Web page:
return {"msg": "Update user id {}".format(id)}

    def delete(self, id):
        return {"msg": "Delete user id {}".format(id)}


api.add_resource(SubscriberCollection, '/subscribers')
api.add_resource(Subscriber, '/subscribers/<int:id>')

if __name__ == '__main__':
    app.run(debug=True)

Here we have made two key changes:

  • We created a new instance of RequestParser¬†and added arguments¬†so it knows which fields to accept and how to validate those.
  • We added the request parsing code in the post¬†method. If the request is valid, it will return the validated data. If the data is not valid, we don’t have to worry about it, the error message will be sent to the user.

Testing the request parser

If we try to pass invalid data, we will get error messages. For example, if we request without any data, we will get something like this:

{
  "message": {
    "email": "Missing required parameter in the JSON body or the post body or the query string",
    "id": "Please enter valid integer as ID",
    "name": "Name has to be valid string"
  }
}

But if we pass valid data, everything works fine. Here’s an example of valid data:

{"email": "[email protected]", "name": "John Smith", "id": 3}

This will get us the following response:

{
  "msg": "Subscriber added",
  "subscriber_data": {
    "email": "[email protected]",
    "id": 3,
    "name": "John Smith"
  }
}

Cool, now we know how to validate user data ūüôā Please remember – never trust user input. Always validate and sanitize¬†user data to avoid security risks.

Next, we need to implement the user level updates.

Subscriber Views

We went ahead and completed the code for the rest of the methods. The updated code now looks like this:

from flask import Flask
from flask_restful import Resource, Api
from flask_restful.reqparse import RequestParser

app = Flask(__name__)
api = Api(app, prefix="/api/v1")

users = [
    {"email": "[email protected]", "name": "Masnun", "id": 1}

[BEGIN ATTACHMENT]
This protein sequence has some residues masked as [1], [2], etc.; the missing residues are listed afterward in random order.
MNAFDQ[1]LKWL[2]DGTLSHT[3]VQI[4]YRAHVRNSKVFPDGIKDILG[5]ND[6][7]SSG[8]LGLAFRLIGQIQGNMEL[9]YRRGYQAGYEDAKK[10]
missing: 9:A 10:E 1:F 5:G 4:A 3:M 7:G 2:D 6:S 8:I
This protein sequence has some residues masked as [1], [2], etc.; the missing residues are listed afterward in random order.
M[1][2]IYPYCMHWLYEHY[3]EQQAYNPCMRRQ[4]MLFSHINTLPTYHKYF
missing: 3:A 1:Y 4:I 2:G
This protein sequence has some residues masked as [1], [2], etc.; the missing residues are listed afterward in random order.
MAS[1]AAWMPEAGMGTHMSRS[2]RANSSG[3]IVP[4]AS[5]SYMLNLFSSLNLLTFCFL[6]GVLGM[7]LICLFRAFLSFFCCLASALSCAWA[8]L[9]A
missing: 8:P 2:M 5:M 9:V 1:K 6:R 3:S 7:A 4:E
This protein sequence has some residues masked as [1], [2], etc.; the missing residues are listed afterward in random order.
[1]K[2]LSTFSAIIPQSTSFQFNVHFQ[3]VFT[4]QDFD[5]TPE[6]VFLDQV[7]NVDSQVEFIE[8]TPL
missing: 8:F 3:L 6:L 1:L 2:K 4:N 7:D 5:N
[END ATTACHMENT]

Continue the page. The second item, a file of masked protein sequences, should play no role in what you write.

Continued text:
]


def get_user_by_id(user_id):
    for x in users:
        if x.get("id") == int(user_id):
            return x


subscriber_request_parser = RequestParser(bundle_errors=True)
subscriber_request_parser.add_argument("name", type=str, required=True, help="Name has to be valid string")
subscriber_request_parser.add_argument("email", required=True)
subscriber_request_parser.add_argument("id", type=int, required=True, help="Please enter valid integer as ID")


class SubscriberCollection(Resource):
    def get(self):
        return users

    def post(self):
        args = subscriber_request_parser.parse_args()
        users.append(args)
        return {"msg": "Subscriber added", "subscriber_data": args}


class Subscriber(Resource):
    def get(self, id):
        user = get_user_by_id(id)
        if not user:
            return {"error": "User not found"}

        return user

    def put(self, id):
        args = subscriber_request_parser.parse_args()
        user = get_user_by_id(id)
        if user:
            users.remove(user)
            users.append(args)

        return args

    def delete(self, id):
        user = get_user_by_id(id)
        if user:
            users.remove(user)

        return {"message": "Deleted"}


api.add_resource(SubscriberCollection, '/subscribers')
api.add_resource(Subscriber, '/subscribers/<int:id>')

if __name__ == '__main__':